MINNEAPOLIS (Reuters) - Prosecutors on Wednesday leveled new criminal charges against four Minneapolis policemen implicated in the death of a black man pinned by his neck to the street during an arrest that sparked more than a week of nationwide protest and civil strife.
The added murder charge filed against one officer already in custody and the arrest of three more accused of playing a role in the killing of George Floyd, 46, came as several nights of escalating unrest gave way to mostly peaceful protests.
Thousands of demonstrators massed near the White House lit up their cellphone flashlights and sang along to the 1970s soul tune “Lean on Me,” before resuming a chorus of anti-police chants.
In a further display of self-policing seen in Washington and elsewhere this week, a number of protesters urge some of their more provocative cohorts to stop taunting police and leave.
Several major cities scaled back or lifted curfews imposed for the past few days. But not all was calm.
In New York City’s Brooklyn borough, police in riot gear charged into a crowd of about 1,000 protesters defying a local curfew, albeit peacefully, near an outdoor plaza, and clubbed demonstrators and journalists as they scurried for cover in a downpour of heavy rain.
The confrontation in Brooklyn seemed to be the biggest exception to a calmer night, hours after the new charges in Minneapolis.
Derek Chauvin, jailed Friday on charges of third-degree murder and manslaughter, was newly charged with second-degree murder.
The added charge, defined under Minnesota law as unintentionally causing another person’s death in the commission of a felony offense, can carry a sentence of up to 40 years, 15 years longer than the maximum sentence for third-degree murder.
Chauvin, 44, was the white officer seen in widely circulated video footage kneeling on Floyd’s neck for nearly nine minutes as Floyd gasped for air and repeatedly groaned, “Please, I can’t breathe.”
Floyd, whom police suspected of trying to pass a counterfeit bill to pay for cigarettes, was pronounced dead at a hospital shortly after the May 25 encounter.
Three fellow officers fired from the Minneapolis police department along with Chauvin the next day were charged on Wednesday - each with aiding and abetting both second-degree murder and manslaughter.
The three men - Thomas Lane, J. Alexander Kueng and Tou Thao - have also been taken into custody. Aiding and abetting second-degree murder carries the same maximum punishment as the underlying offense - 40 years in prison.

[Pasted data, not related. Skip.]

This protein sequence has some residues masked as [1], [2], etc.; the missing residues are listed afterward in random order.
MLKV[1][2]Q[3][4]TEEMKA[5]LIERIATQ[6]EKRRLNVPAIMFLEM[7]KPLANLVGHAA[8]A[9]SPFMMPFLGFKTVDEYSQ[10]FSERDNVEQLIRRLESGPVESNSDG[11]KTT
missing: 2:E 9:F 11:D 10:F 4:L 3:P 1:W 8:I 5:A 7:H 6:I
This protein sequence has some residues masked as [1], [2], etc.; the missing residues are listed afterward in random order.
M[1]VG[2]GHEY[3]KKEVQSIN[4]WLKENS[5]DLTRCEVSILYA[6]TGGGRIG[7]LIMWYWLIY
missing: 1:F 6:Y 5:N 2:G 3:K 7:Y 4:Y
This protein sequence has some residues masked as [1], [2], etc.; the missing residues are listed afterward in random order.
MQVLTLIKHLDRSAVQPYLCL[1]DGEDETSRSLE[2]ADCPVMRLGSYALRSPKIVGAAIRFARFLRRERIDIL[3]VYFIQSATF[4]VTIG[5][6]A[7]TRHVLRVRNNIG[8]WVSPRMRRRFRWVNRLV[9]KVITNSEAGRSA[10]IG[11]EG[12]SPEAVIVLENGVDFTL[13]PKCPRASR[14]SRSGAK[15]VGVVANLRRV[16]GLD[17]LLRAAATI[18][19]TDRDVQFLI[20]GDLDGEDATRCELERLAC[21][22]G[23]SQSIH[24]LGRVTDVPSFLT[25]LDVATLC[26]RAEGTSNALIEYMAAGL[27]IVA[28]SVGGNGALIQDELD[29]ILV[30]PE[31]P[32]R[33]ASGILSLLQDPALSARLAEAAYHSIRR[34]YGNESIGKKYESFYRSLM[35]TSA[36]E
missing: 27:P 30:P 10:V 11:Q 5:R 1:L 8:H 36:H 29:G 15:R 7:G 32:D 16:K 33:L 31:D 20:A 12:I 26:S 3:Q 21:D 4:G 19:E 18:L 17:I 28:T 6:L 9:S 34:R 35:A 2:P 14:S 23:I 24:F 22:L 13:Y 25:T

Floyd’s death has become the latest flashpoint for long-simmering rage over police brutality against African Americans, propelling the issue of racial justice to the top of the political agenda five months before the U.S. presidential election on Nov. 3.
The spectacle of city streets flooded with angry though mostly peaceful protesters - punctuated by scenes of arson, looting and clashes with police - have fueled a sense of crisis.
The upheavals have flared following weeks of social lockdown due to the coronavirus pandemic, which has forced millions of Americans out of work and disproportionately affected minorities.
TRIAL MONTHS AWAY
Minnesota Attorney General Keith Ellison, a black former U.S. congressman, has requested bail of $1 million for each of the four former officers charged in the Floyd case.
“This is a significant step forward on the road to justice, and we are gratified that this important action was brought before George Floyd’s body was laid to rest,” Benjamin Crump, attorney for the Floyd family, said in a statement.
Ellison told a news conference winning a conviction “will be hard,” noting that Hennepin County Attorney Mike Freeman, whose office filed the original charges against Chauvin, is the only prosecutor in the state to have successfully convicted a police officer for murder.
Fully investigating the case “is going to take months,” he said.
Protests erupted in Minneapolis the night after Floyd’s death and quickly spread to dozens of cities large and small across the United States.
In many cities, demonstrators defying nighttime curfews have been met by police in riot gear firing tear gas, mace and rubber bullets to disperse unruly crowds. National Guard troops have been activated in several states to assist local law enforcement.
Authorities and some protest organizers have blamed much of the lawlessness on outside agitators and criminal elements.
Republican President Donald Trump has said justice must be done in Floyd’s case but also touted a hard line against violent protests, threatening to use the military to restore order.
Defense Secretary Mark Esper said he did not back deploying troops to patrol the country.
“The option to use active duty forces in a law enforcement role should only be used as a matter of last resort and only in the most urgent and dire of situations. We are not in one of those situations now,” he told a news briefing.
At the south Minneapolis street corner where Floyd was arrested, a crowd of hundreds stood in a vigil on Wednesday, some with their fists in the air, some weeping.
“These are baby steps,” Kenneth Williams, 54, a black U.S. Navy veteran who lives nearby, said of the newly announced criminal charges in the case. “Somebody should have stepped up and done something at the scene that day.”
“Cops have been getting away with this for years, but now we have cameras,” he added.
Reporting by Brendan O’Brien, Brendan McDermid, Nathan Layne, Maria Caspani, Rich McKay, Jonathan Allen, Sharon Bernstein, Dan Whitcomb, Lisa Lambert, Susan Heavey, Phil Stewart, Daphne Psaledakis, Andy Sullivan and Idrees Ali; Writing by Paul Simao and Steve Gorman; Editing by Howard Goller, Bill Tarrant, Cynthia Osterman and Lincoln Feast.
Our Standards: The Thomson Reuters Trust Principles.